by Stuart Gathman

Human Consciousness

Brazilian philosopher Olavo de Carvalho writes that  Human consciousness is at risk.  For the reader that is wondering what is meant by "human consciousness", I recommend two books. 

The easy and fun book is Lost in the Cosmos by Walker Percy.  The format pretends to be an irreverent pop psychology self help quiz.  Unlike most such quizzes, the questions are quite penetrating, with "thought experiments" in the form of entertaining short stories.  In the middle, is a short introduction to semiotics, a discipline which attempts to create functional maps of the symbols in our brain with which we think.   The key concept, is that while people are arguing over biological evolution, the real mystery is the explosion of consciousness (self awareness) and civilization that began around 10000 years ago.  The brain, whether designed or evolved or both, is a suitable receptacle for words and symbols, and these words and symbols are the basis of thought and consciousness.  They do not arise spontaneous in the brain, but are transmitted from society.  For example, Helen Keller had the behaviour of an animal, with only limited trainability, until her teacher finally made for her the fateful association of the finger sign for "water" and the water flowing from a pump.  That spark ignited an explosion of consciousness, and she went on to develop great intelligence.  Percy describes how modern consciousness results in selves that are isolated from the world.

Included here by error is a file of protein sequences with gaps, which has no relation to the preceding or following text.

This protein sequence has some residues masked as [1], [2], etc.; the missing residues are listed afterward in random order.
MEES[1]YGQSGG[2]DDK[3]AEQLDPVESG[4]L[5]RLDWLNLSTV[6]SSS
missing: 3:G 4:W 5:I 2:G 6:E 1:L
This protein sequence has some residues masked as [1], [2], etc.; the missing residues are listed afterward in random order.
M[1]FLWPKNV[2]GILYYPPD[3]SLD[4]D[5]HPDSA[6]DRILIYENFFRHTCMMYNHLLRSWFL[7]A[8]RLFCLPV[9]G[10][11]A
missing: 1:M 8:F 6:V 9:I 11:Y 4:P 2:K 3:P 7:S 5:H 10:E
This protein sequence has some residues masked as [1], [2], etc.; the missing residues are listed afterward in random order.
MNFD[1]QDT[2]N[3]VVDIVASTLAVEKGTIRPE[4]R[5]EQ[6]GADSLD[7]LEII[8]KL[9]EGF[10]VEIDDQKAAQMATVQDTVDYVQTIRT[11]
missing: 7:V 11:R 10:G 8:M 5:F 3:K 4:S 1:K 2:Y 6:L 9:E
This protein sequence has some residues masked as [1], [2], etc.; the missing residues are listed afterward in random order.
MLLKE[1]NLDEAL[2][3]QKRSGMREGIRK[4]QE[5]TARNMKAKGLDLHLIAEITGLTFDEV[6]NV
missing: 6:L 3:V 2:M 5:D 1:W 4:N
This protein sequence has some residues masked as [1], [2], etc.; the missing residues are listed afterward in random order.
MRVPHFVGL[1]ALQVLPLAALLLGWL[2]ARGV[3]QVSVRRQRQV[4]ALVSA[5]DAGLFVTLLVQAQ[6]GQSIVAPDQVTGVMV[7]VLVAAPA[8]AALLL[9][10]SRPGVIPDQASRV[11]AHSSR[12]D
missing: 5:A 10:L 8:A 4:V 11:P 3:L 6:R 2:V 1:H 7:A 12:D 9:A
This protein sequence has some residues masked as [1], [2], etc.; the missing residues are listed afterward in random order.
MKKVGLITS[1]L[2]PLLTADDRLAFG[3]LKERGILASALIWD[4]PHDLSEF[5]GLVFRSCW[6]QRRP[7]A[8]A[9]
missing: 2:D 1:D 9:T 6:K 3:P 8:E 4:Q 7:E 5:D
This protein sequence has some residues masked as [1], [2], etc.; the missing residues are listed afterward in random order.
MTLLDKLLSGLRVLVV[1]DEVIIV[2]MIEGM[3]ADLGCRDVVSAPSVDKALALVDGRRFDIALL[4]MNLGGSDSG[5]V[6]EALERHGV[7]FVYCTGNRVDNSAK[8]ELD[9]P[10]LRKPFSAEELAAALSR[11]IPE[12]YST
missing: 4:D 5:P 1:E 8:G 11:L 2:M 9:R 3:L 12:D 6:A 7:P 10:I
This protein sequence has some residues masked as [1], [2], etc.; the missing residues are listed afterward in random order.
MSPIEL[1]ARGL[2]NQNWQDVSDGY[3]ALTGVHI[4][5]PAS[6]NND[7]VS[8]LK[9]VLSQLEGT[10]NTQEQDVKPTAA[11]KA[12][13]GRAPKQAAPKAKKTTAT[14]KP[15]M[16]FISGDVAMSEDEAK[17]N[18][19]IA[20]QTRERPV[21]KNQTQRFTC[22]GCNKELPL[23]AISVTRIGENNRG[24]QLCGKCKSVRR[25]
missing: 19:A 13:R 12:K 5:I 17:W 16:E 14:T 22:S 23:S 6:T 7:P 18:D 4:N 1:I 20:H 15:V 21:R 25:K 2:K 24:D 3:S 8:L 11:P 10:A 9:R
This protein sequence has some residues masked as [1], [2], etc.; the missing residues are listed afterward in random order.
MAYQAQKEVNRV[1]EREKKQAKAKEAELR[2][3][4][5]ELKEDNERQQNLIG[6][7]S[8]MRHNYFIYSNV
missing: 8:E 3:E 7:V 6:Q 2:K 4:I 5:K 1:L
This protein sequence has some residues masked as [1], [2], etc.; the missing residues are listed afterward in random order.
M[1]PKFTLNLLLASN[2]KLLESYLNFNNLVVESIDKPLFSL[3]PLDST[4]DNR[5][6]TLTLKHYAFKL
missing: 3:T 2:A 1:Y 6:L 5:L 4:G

The hard book is Saving the Appearances: A Study in Idolatry by Owen Barfield.  Since words and consciousness are transmitted from culture to individual, and each individual can then use those words in new ways, consciousness evolves over time as individuals change culture, and culture sparks intelligence in new individuals.  Barfield traces this evolution from ancient India, to Greece and Rome, to Medieval Europe, to modern Western Civilization - describing how we got to the situation described by Percy.  Idolatry refers to the tendency to confuse the symbols in our minds with the things they refer to.  Since these symbols are the only way we experience the world (even our senses, like vision, are processed by our brains into internal symbols), it is easy to do.


Posted 1/21/2012 at 9:51 PM

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